3. Motorcycle gloves

This is an important piece of motorcycle gear kit.

What’s the first thing you instinctively do when you fall? You put your hands out. Again, where and when you do most of your riding might determine what kind of gloves to go for.

Having waterproof gloves is always useful, especially in our weather conditions. Look to get knuckle and scaphoid protection, too, if possible.

As with any clothing, fit is key to use and comfort. Find a glove that fits close without being overly tight. Floppy fingers that are too long can affect your use of the motorcycle controls.

4. Motorcycle boots

This is a key piece of motorcycle clothing that can often be overlooked by new riders. If you can, go for a boot that covers the ankle. Many motorcycle training schools insist on these for use in lessons.

Normal boots should be fine, but dedicated motorcycle boots offer much more protection in the event of a crash.

Look for features such as armour for both the inside and the outside of the ankle and a reinforced toe and heel. A shank in the sole provides great protection, too.

Again, it’s also worth considering a waterproof boot. You should find many on the market that have a breathable membrane built into the boot’s construction.

5. Motorcycle trousers

A word of warning: normal denim wears through in an average of half a second when it makes contact with the road.

Even a low-speed spill could cause nasty ‘road rash’, so abrasion-resistant trousers are an mportant safety feature.

There's a huge choice in the market, and leather, textile or denim with an aramid lining are all good options.

Some riding jeans look and feel like normal denim but can offer up to 11 seconds of ‘slide time’ before wearing through.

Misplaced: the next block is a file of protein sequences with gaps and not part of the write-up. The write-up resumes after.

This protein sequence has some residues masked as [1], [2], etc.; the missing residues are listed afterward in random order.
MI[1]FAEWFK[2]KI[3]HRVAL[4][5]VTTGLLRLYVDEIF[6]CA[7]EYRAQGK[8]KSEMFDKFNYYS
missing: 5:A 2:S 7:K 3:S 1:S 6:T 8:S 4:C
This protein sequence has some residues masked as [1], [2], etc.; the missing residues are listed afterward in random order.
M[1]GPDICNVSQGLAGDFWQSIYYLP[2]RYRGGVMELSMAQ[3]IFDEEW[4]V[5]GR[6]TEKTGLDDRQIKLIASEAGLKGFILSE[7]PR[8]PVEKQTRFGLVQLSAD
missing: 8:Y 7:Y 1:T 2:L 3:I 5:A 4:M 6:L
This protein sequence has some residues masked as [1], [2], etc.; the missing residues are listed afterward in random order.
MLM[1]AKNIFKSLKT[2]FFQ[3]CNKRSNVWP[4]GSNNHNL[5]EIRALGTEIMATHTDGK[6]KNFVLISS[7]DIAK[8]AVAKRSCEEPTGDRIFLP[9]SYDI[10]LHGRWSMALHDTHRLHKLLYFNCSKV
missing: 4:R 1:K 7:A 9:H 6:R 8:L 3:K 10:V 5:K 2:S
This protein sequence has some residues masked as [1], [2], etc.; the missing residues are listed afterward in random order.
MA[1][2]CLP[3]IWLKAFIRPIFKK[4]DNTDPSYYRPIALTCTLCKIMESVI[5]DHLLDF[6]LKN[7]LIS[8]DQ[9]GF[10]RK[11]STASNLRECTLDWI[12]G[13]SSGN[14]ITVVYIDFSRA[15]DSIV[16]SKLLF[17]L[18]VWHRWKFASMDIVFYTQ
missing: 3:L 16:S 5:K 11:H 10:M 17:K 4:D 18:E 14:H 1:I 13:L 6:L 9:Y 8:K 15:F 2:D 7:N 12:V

It's worth considering trousers that have, or can accommodate, knee protection. If you can add in hip and even coccyx protection then that’s even better.

6. Other motorcycle gear

It’s worth considering other forms of protection for those parts of the body that are high impact. Think about elbow guards, shin guards and knee guards.

  • Goggles to protect your eyes are also advisable. Basic sunglasses aren’t designed to withstand high impact. They don’t fit snugly against your face either, so they might not protect you from something getting into your eyes.
  • Hearing protection. Even basic earplugs can do the trick. These don’t block out all the traffic noise but they do reduce the impact of the constant sound while you’re on your motorbike.

If you’re choosing a full textile kit, or buying gear that looks more casual, make sure it protects you from the elements and from injury. These days there’s a heap of choice and you don’t need to break the bank to kit yourself out properly.

 

Top tips to buying motorbike gear

First, make a list of the essential items you need to buy, or save ours here to refer back to.

You need to buy a brand-new helmet but other items of motorbike clothing can be picked up second-hand.

Keep an eye on local websites such as Facebook Marketplace or second-hand companies like eBay. You might also be able to pick up second-hand motorbike gear through local motorbike groups or organisations.

If you're buying something second-hand you need to be extra vigilant. A leather jacket isn't a bargain if it's been ripped or has holes in it and won't give you the protection you need.

While it may be tempting to buy all the kit, you only really need the essentials. If you're on a budget, you don't usually need a separate winter and summer kit, for example. Many items also come with removable layers to attach or remove. 

 

Does my motorbike insurance policy cover my motorcycle gear?

Standard motorbike insurance policies don't normally cover your riding gear by default. But you might be able to buy an extra for helmet and leathers insurance. These policies usually cover your:

  • Helmet
  • Boots
  • Gloves
  • Any protective gear you use while riding

A good helmet and leathers policy should cover you for replacement gear up to an agreed value. Most helmet and leathers policies stipulate that your gear needs to have been damaged in an accident. Stolen helmets might not be covered, for example.